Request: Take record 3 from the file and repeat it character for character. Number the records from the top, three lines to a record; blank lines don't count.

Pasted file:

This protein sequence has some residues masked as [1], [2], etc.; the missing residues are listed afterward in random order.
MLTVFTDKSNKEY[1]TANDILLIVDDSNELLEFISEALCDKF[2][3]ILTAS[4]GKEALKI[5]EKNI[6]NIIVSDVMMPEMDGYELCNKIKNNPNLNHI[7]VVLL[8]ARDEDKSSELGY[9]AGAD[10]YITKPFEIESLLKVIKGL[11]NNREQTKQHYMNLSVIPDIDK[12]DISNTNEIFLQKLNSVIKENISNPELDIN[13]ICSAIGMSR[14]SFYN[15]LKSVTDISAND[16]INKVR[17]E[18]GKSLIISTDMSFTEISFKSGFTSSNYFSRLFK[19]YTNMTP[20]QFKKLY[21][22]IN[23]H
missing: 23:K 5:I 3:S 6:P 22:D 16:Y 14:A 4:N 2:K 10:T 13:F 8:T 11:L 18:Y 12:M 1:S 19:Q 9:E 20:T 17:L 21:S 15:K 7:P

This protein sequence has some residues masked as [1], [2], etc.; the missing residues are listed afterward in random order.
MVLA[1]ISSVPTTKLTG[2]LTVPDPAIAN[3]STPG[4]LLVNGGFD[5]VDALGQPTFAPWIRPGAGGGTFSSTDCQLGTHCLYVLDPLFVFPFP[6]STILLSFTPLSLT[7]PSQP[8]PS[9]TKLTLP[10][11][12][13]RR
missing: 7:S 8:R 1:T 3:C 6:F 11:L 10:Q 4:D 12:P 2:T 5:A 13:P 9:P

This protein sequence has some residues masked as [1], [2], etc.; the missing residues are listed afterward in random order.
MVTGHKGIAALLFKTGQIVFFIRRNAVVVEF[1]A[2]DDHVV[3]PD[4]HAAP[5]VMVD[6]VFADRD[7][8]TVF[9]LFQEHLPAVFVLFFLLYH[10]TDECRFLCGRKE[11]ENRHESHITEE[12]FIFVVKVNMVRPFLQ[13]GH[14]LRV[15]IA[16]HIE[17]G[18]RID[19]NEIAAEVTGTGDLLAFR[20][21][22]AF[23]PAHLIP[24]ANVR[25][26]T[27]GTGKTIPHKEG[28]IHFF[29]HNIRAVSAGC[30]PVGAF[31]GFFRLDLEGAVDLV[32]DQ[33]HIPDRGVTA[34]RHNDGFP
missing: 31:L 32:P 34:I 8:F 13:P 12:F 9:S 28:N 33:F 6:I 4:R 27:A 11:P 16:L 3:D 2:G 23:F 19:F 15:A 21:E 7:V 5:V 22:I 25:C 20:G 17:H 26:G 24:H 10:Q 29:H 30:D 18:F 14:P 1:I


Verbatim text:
This protein sequence has some residues masked as [1], [2], etc.; the missing residues are listed afterward in random order.
MVTGHKGIAALLFKTGQIVFFIRRNAVVVEF[1]A[2]DDHVV[3]PD[4]HAAP[5]VMVD[6]VFADRD[7][8]TVF[9]LFQEHLPAVFVLFFLLYH[10]TDECRFLCGRKE[11]ENRHESHITEE[12]FIFVVKVNMVRPFLQ[13]GH[14]LRV[15]IA[16]HIE[17]G[18]RID[19]NEIAAEVTGTGDLLAFR[20][21][22]AF[23]PAHLIP[24]ANVR[25][26]T[27]GTGKTIPHKEG[28]IHFF[29]HNIRAVSAGC[30]PVGAF[31]GFFRLDLEGAVDLV[32]DQ[33]HIPDRGVTA[34]RHNDGFP
missing: 31:L 32:P 34:I 8:F 13:P 12:F 9:S 28:N 33:F 6:I 4:R 27:A 11:P 16:L 3:D 2:G 23:F 19:F 15:A 21:E 7:V 5:V 22:I 25:C 20:G 17:H 26:G 24:H 10:Q 29:H 30:D 18:F 14:P 1:I